ISSN - 0973-0958

Pediatric Oncall Journal

Bird Flu [Avian & Human Influenza (H5N1) Infection] 01/10/2014 00:00:00

Bird Flu [Avian & Human Influenza (H5N1) Infection]

Dr Ira Shah.
Medical Sciences Department, Pediatric Oncall, Mumbai, India.
Influenza virus is known to cause epidemics every several years. There is now a threat to human kind by an infection with Influenza A (H5N1) virus. The virus is predominantly known to infect birds (avians) causing death even in a day of infection but now due to high infectivity, humans are known to get affected. Human Influenza infection by this virus is known to be highly fatal.

First reported in 1997 in Hong Kong, this infection has now affected over 20 countries around the globe. Recent outbreaks in Kazakhstan, Mongolia, Russia and India indicate that humans are now at risk to this disease. Largest numbers of cases have occurred in Vietnam and 20 human deaths have been reported with the recent from Indonesia (1 - 3) .

Human influenza is transmitted by inhalation of infectious droplets, by direct contact or by fomite transmission (4, 5) . Bird-to-human, environment-to-human transmission is known with H5N1 virus however, evidence of human-to-human transmission is lacking. Exposure to live infected poultry is a risk to transmission. There is no risk related to eating or preparing poultry products (6) .

Pathogenesis :-
It is a highly pathogenic virus and possesses the poly basic amino acid sequence at the hemagglutinin-cleavage site that is associated with visceral dissemination in birds (7) . In humans, too invasive disease is seen. The virus continues to evolve with change in antigenicity and is able to affect wide range of birds and felids (8) . These genetic and biologic changes may lead to different affection in humans and may have effect on response to therapy as well as case fatality. However, despite wide spread exposure to infected poultry, the H5N1 virus affects humans with relatively low frequency and genetic factors may be also contributory.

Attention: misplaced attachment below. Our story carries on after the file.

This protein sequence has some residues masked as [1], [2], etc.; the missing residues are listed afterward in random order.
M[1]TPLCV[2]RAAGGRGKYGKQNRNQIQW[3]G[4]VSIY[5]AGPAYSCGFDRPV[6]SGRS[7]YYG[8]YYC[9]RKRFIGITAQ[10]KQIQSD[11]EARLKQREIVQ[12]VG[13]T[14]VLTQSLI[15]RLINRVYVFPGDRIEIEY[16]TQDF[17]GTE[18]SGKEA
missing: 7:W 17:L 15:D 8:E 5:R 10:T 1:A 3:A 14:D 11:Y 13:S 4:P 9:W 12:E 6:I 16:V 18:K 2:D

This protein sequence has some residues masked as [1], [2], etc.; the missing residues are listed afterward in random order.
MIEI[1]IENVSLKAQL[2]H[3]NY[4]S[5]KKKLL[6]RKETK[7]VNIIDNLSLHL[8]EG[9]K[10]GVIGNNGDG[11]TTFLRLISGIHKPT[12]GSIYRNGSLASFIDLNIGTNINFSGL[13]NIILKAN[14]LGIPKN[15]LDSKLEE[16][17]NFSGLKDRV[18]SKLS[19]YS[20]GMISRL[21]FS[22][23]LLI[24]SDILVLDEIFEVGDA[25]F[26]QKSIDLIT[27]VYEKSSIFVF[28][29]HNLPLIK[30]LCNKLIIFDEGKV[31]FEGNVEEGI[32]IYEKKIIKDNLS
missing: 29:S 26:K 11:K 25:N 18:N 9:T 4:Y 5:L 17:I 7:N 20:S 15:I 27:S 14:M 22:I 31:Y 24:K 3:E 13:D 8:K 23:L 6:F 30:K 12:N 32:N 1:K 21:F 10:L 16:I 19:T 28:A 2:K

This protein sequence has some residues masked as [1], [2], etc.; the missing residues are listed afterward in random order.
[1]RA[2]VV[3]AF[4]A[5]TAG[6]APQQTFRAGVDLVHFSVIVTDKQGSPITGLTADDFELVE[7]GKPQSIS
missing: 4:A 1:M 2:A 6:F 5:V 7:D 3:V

This avian influenza virus (H5N1) leads to pneumonia with histology of alveolar spaces showing fibrinous exudates, hyaline-membrane formation, vascular congestion, infiltration of lymphocytes into the interstitial space and proliferation of reactive fibroblasts. Reactive histiocytosis with hemophagocytosis is known and atypical lymphocytes are seen in lymphoid tissue and spleen. Centrilobular hepatic necrosis and acute tubular necrosis (ATN) can also occur (9) .

Clinical features :-
The possibility of influenza A (H5N1) should be considered in all patients with severe acute respiratory illness in countries or areas with animal influenza A (H5N1) particularly in patients who have been exposed to poultry (1) . Sub-clinical and atypical presentations such as gastroenteritis may occur. After an incubation period of 2 to 8 days, most patients present with high fever, myalgia, cough with expectoration, sore throat and breathlessness (10-12) . Diarrhea, vomiting, abdominal pain, pleuritic pain and bleeding from gums and nose has been reported early in the course of the disease. Lower respiratory tract manifestations in form of respiratory distress, tachypnea and inspiratory crepitations are seen with 1-16 days of presentation (10) . Progression to adult respiratory distress syndrome (ARDS), multi organ failure in form of renal failure and cardiac dilation is common.